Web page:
Blessings in a Backpack program helps feed youngsters on weekends

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Blessings in a Backpack wants to make sure kids in need do not go hungry on the weekends -- when they do not have access to school lunches.

"It is one link to a whole bunch of links to help our educational system do a better job" is how Chuck Neff, a board member of the Kentucky-based nonprofit, described the program.

The non-denominational Washington Christian Outreach in Washington, Pa., administers Blessings in a Backpack at two schools: Transformation Learning in Claysville and Washington Park Primary School in Washington.

Each Friday, volunteers distribute backpacks filled with nonperishable food for the weekend to youngsters who meet the federal guidelines for a free or reduced-price lunch. On Mondays, students bring back the empty backpacks so they can be refilled on Fridays.

Each of the 750 backpacks that will be packed for the two schools will include a granola bar, fruit bar, package of instant oatmeal, package of cereal, 100 percent apple juice, cheese crackers, a can of chicken noodle soup and a pudding snack pack.

Through Sept. 13, the outreach program and Washington Crown Center mall are partnering to solicit donations for the backpack program.

On Friday and Saturday, red boxes marked for donations will be placed outside Macy's in conjunction with the Back to School BASH at the mall on West Chestnut Street in North Franklin.

All other days, shoppers are asked to drop off nonperishable food items or school supplies in red boxes at the mall's management office by Sears. Mall hours are 10 a.m. to 9 p.m. Monday through Saturday and 11 a.m. to 5 p.m. Sundays.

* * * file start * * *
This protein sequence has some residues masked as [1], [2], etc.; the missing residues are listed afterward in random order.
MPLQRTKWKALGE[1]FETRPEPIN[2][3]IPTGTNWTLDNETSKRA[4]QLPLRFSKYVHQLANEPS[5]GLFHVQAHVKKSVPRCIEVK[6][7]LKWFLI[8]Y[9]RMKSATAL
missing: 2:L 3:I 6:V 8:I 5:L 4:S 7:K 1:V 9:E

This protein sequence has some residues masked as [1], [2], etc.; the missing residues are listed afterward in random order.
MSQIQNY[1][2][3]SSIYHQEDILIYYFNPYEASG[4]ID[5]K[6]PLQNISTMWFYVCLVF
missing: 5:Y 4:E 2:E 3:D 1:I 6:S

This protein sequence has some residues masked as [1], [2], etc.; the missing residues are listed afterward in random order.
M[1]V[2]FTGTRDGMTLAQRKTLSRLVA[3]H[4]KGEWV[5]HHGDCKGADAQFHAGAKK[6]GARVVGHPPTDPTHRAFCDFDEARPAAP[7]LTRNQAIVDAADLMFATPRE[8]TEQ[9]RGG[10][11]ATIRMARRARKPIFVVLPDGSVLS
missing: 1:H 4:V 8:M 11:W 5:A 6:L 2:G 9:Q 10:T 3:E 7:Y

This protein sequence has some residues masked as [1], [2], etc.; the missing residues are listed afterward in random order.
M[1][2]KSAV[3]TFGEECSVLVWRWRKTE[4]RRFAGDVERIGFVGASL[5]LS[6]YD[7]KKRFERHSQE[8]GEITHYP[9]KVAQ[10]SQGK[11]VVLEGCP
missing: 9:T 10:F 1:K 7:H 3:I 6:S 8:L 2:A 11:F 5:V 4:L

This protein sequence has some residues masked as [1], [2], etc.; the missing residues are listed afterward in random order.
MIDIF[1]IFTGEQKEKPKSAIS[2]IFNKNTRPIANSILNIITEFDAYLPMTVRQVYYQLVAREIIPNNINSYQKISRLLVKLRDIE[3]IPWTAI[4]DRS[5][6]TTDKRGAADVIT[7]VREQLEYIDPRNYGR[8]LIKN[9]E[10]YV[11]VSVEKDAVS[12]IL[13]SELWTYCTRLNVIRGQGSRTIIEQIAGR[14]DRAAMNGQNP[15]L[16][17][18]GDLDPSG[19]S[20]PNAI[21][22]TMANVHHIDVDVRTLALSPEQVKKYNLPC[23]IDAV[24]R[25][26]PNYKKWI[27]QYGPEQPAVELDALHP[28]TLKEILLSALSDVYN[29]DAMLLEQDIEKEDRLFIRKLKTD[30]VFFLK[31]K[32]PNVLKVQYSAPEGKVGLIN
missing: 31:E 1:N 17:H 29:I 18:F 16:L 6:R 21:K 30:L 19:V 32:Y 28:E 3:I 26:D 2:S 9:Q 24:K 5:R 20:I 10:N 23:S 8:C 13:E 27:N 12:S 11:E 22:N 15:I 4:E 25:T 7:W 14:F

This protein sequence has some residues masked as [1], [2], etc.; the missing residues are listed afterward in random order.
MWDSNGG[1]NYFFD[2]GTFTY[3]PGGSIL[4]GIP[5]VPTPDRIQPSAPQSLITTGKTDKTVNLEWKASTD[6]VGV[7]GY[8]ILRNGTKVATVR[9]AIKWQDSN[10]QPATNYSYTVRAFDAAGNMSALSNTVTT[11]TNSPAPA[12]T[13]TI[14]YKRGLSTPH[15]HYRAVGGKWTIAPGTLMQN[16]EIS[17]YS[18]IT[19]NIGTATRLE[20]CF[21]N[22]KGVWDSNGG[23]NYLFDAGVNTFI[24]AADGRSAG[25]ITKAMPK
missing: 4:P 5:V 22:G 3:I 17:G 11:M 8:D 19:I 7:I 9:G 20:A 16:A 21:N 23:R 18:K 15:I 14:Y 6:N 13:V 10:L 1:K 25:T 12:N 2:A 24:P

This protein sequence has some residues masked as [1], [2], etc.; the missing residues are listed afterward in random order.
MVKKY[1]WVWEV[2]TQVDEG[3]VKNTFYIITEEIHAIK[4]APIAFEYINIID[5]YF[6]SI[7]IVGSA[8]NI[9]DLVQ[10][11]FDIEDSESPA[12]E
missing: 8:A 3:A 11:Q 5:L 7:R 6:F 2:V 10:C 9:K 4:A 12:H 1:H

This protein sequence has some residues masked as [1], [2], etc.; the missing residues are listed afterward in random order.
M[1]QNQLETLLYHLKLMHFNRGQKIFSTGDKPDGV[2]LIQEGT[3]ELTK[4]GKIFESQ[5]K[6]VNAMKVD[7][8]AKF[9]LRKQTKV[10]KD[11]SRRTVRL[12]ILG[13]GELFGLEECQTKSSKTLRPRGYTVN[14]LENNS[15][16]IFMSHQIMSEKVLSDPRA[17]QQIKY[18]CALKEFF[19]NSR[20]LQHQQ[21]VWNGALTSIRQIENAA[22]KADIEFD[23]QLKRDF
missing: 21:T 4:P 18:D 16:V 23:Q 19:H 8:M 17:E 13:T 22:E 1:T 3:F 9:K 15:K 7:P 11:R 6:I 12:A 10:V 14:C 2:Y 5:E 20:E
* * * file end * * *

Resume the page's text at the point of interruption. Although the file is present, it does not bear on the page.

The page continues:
Donations also are accepted from 9 a.m. to 1 p.m. Monday through Friday year-round at the Washington Christian Outreach, 119 Highland Ave.

Blessings in a Backpack kicks off its third year on Wednesday.

All items are bought with donated funds. Costs are kept at a minimum through Blessings in a Backpack's nationwide purchasing program.

The cost to fill a backpack for a school year for one student is about $80.

Mr. Neff, 75, of South Strabane said the need for the program is evident in that 73 percent of students in Washington, Pa., come from families whose income is below the poverty line.

Washington Christian Outreach was founded 35 years ago by Jeanne Allender, 78, of Washington. Mrs. Allender was conducting a Bible study and someone handed her a bag of used clothing to distribute to those in need. As more items were brought to her, she worked at her home, on her porch and from her car trunk sorting and delivering the donations.

"I didn't know what God was doing at the time, but he was giving me a big vision for the community," she recalled.

To help fulfill the material and spiritual needs of the needy throughout the area, she began the outreach program, which today operates a soup kitchen, among other programs.

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Margaret Smykla, freelance writer:


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